In 2018 when SoftBank Vision Fund invested $375 million in Zume, a Silicon Valley startup with a robot-crafted pizza-making service, there were one of two gut responses. First: That’s not going to work out well. Second: Sounds out there, but maybe they’re onto something.
Nearly five years later, it looks like the first response was on target. Zume, which pivoted a few years ago from pizza to sustainable packaging, recently shut down due to insolvency, according to reports.
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The closure was the latest in a long string of disappointing outcomes for the Vision Fund, which shook up startupland in 2017 with the first $100 billion investment vehicle — the largest in industry history. A couple years later came the similarly jumbo-sized SoftBank Vision Fund II.
These funds went on to back some notorious flops, like former construction industry unicorn Katerra. Others that are still around are worth a tiny fraction of their former valuations, including companies like WeWork.
To get a sense of the scope of SoftBank flops, we used Crunchbase data to analyze the most heavily-funded U.S. companies 1 that counted the Vision Fund as a lead investor. We then categorized the largest disappointments in three buckets: poor public market performers, defunct companies and low valuation acquisitions.
Public, but far below highs
In the first category, we look at SoftBank-backed publicly traded companies trading far below their initial offering prices or peak private valuations. Below is a list of six that fit that criteria:
WeWork, trading around 21 cents a share today, has to be the leading cautionary tale. SoftBank invested over $10 billion in the shared office space provider over the years, beginning with a late-stage financing in 2017. WeWork’s current market cap is around $170 million.
View, the smart glass maker that raised $1.1 billion from SoftBank in 2018, has also been an exceptionally poor performer, with a market cap of less than $50 million and shares hovering below 20 cents each.
Shuttered or bankrupt
Meanwhile, several heavily funded companies that counted SoftBank as a lead backer have closed their doors or filed bankruptcy. We list four of the most prominent below:
Like Zume, Boston-based Pear Therapeutics’ name got added to the list relatively recently. The digital therapeutics developer announced in April that it filed for Chapter 11 bankruptcy protection. The company had previously struggled to get insurers to pay for its offerings.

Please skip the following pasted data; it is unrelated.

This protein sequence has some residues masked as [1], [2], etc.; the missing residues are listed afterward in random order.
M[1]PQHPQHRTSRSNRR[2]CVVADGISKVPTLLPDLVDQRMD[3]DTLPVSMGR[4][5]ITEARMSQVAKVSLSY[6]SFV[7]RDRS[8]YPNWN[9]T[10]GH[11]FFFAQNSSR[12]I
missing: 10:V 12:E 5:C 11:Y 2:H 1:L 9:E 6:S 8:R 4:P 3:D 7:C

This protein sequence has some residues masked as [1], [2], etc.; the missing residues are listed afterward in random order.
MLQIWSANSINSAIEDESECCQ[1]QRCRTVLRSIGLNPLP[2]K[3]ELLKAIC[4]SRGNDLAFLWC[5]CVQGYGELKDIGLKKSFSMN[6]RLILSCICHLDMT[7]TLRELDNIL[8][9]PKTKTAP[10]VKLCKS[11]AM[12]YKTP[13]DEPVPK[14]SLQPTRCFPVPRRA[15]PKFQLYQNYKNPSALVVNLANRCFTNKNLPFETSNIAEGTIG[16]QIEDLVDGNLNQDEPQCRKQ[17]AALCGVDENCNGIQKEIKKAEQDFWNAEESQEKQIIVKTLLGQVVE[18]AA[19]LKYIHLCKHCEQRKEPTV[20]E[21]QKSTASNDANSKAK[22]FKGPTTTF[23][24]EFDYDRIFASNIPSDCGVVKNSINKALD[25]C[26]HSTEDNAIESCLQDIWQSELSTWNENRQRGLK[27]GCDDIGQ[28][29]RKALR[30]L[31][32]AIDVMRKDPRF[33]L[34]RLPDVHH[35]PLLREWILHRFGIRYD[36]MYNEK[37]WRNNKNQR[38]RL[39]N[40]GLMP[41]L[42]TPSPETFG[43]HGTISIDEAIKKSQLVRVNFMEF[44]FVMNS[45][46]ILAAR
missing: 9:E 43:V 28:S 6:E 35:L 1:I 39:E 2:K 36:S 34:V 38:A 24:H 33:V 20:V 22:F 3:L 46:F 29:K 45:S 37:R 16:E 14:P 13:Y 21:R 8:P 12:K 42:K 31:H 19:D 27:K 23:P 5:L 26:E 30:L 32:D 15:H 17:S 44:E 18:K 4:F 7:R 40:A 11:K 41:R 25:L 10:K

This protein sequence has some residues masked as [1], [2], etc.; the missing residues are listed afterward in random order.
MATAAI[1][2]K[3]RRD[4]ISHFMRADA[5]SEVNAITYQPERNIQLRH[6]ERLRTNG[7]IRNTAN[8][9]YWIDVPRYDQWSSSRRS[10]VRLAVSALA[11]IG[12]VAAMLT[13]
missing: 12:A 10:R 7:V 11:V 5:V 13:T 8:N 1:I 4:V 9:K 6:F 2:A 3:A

Some Vision Fund big bets have also sold to acquirers at steep discounts to their prior valuations.
Fair, a vehicle leasing platform that raised $385 million in equity and $1.7 billion in debt financing in the late 2010s, is a case in point. The company sold last year to Shift, an online used car marketplace, in a deal valued at less than $20 million.
Berkshire Grey, a maker of robotic systems for warehouse automation, also sold at a steep discount, although in this case the buyer was SoftBank itself. After going public via SPAC in 2021 at a $2.7 billion valuation, shares had shed over 90% of their value by late 2022. SoftBank swooped in this March with a deal to take the company private at a $375 million valuation.
Yes, there are successes in there too
While we’re focusing on unsuccessful outcomes here, no one should walk away with the impression that Vision Fund is just a flop-producing machine. They’ve also led rounds for a number of startups that have had a transformative role in their industries, including Uber, Slack and DoorDash.
Prior to the Vision Fund, SoftBank was also known for its early stake in China’s Alibaba. Over the years, the firm reportedly made $72 billion on that investment, which ranks among the most lucrative of all time.
While we talk of hits and misses, it’s also true that much of the SoftBank portfolio is in a more ambiguous category. This largely includes companies that raised big rounds in 2020 and 2021 but haven’t closed on funding since.
A sizable number of heavily funded companies have announced layoffs in the past few quarters. This includes mortgage provider Better, ghost kitchen operator Reef Technology, and fast delivery service Gopuff, among a long list of others.
However, while it doesn’t look like these companies are in a position to invite term sheet bidding wars, they are still in business. For those who laid off staff and carried out other cost-cutting measures, it will take a while to parse to what extent these steps have put companies in a better position for long-term viability.
SoftBank Vision Fund invests internationally. We focused on U.S. deals due to our greater familiarity with the businesses, as well as the valuation and exit environment. We also focused on companies that raised a total of $500 million or more in equity funding from investors.↩
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